• April 13, 2011

The recent unpublished Minnesota Court of Appeals decision in Chamnic et al. v. Colonial Pacific Leasing is the latest installment in Tales of County Recording Office Errors (and their unfortunate (costly) ramifications) (an earlier episode is here).

Kevin J. Dunlevy of Beisel & Dunlevy successfully flipped a jury verdict from Wabasha County District Court (Judge Terrence M. Walters) before an appellate panel of Judges Shumaker, Halbrooks, and Schelhas.  The jury had found that Citicorp. Leasing, Inc. had “slandered title” because it had recorded an attorney’s affidavit seeking to explain the timing of the mortgage “for informational purposes.”

Appellant Citicorp Leasing, Inc. had tried to record a mortgage but the Wabasha County Recorder’s office rejected the mortgage because, they said, the mortgagor was not the record owner of the mortgaged property.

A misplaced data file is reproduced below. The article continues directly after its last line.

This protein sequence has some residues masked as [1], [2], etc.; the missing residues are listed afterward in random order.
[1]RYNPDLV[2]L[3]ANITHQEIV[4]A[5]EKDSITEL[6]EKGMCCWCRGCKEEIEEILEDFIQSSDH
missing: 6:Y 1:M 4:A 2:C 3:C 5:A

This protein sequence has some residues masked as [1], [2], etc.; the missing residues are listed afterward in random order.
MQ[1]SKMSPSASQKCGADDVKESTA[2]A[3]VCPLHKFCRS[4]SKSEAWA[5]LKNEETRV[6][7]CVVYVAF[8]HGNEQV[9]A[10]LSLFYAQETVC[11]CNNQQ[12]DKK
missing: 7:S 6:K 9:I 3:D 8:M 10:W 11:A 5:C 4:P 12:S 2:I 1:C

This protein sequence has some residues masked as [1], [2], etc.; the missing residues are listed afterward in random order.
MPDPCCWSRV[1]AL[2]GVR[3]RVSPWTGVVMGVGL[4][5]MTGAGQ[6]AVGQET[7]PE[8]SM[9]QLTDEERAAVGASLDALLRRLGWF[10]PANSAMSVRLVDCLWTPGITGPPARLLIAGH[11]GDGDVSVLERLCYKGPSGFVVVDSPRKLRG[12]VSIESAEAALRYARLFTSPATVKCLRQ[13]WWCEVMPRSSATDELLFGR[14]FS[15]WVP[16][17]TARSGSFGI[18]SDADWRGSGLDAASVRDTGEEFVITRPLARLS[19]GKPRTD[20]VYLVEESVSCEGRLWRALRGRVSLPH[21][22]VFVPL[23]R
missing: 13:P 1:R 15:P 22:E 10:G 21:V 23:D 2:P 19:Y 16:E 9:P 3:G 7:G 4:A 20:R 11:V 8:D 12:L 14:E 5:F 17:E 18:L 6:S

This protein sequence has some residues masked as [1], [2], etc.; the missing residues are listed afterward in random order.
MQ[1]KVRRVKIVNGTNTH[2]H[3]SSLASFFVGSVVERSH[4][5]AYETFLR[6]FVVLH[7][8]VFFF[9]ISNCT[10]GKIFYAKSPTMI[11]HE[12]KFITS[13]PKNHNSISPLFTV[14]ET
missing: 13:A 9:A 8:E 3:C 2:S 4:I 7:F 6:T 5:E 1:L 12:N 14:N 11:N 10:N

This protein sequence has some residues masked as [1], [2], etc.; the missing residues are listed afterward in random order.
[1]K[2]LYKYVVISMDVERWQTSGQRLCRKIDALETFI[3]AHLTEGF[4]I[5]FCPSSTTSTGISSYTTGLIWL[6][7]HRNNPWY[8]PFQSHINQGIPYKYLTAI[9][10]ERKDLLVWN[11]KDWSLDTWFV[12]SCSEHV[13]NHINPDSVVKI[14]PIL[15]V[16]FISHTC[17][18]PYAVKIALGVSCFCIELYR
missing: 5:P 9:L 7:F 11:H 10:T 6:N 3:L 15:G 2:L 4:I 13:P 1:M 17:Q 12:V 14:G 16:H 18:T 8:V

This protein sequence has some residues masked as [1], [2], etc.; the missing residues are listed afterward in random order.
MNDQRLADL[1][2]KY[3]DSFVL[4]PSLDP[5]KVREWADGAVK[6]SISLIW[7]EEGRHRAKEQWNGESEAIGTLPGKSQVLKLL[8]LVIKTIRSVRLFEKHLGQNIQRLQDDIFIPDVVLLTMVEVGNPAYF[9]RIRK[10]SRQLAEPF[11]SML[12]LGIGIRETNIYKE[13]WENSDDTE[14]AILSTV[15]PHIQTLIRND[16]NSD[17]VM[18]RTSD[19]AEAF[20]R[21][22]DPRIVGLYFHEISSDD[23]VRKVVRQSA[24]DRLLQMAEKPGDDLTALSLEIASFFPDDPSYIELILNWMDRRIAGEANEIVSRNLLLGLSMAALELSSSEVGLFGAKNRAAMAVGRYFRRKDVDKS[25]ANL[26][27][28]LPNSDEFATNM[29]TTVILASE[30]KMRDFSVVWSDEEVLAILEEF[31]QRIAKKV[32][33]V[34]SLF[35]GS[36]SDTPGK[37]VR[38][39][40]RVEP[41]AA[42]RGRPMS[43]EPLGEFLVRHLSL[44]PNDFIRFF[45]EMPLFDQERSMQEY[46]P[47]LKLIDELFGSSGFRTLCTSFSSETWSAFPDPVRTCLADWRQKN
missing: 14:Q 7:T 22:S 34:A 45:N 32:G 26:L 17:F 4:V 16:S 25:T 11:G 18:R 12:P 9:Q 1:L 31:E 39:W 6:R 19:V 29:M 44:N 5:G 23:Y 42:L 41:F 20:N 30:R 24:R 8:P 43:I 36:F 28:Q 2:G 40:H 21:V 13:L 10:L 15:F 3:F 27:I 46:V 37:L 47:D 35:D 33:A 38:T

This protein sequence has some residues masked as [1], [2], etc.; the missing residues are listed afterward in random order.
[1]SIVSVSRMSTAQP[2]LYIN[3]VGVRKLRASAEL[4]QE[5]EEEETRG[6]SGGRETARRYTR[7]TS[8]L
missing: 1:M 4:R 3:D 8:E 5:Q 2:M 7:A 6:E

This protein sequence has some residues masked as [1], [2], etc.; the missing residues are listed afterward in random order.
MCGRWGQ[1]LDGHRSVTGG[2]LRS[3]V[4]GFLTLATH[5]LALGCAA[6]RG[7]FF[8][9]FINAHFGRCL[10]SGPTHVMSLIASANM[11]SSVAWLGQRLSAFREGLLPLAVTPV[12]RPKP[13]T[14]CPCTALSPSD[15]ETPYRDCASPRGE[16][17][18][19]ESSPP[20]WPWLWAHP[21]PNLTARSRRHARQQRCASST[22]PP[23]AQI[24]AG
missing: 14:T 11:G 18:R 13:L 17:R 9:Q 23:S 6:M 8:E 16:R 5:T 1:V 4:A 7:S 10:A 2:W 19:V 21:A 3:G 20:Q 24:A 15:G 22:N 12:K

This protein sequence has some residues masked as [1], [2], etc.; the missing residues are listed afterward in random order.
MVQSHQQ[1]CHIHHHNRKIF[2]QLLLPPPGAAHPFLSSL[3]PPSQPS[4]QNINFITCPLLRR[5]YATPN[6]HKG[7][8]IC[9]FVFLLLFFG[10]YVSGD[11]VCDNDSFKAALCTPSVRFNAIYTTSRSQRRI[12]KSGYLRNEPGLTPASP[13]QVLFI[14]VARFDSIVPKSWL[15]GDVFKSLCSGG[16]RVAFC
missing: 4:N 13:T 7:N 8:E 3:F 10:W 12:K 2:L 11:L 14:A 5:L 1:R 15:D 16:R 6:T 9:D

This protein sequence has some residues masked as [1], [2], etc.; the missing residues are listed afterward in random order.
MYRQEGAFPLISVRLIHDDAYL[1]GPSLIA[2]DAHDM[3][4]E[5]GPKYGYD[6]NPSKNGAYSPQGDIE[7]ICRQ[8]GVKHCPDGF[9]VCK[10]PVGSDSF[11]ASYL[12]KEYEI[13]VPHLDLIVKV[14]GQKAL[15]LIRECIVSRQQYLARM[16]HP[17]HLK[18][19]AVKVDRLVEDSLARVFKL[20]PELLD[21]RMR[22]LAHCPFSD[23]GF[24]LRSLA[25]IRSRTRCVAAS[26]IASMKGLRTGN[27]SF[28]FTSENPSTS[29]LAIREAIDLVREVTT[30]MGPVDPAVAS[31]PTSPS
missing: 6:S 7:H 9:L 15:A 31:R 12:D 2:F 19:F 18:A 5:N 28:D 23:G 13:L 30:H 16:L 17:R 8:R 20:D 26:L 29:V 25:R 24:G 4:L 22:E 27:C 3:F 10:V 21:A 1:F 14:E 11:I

The Citicorp mortgage met therequirements for recording, and it was not within the authority of the Wabasha County Recorder’s Office to reject the mortgage simply because Hershey Oil was not yet the record owner of the property. This rejection caused appellant to lose its priority dispute with ICG because the district court found that ICG did not have notice of the Citicorp mortgage in Wabasha County.  Because of this lack of notice, the district court refused to reform the mortgage to reflect the parties’ intent in Wabasha County…. But the fact that appellant lost its priority dispute with ICG does not mean that appellant slandered respondents’ title when it attempted to record its mortgage.
The “slander of title” claim went to a jury along with an instruction that began, “Did Citicorp know that its mortgage was invalid when it recorded the [Lawyer’s] affidavit against the Wabasha Property?”  The jury answered yes, which the Court of Appeals found problematic (“not legally supportable,” to be precise) in light of its conclusion that the mortgage was not, in fact, “invalid” at the time.

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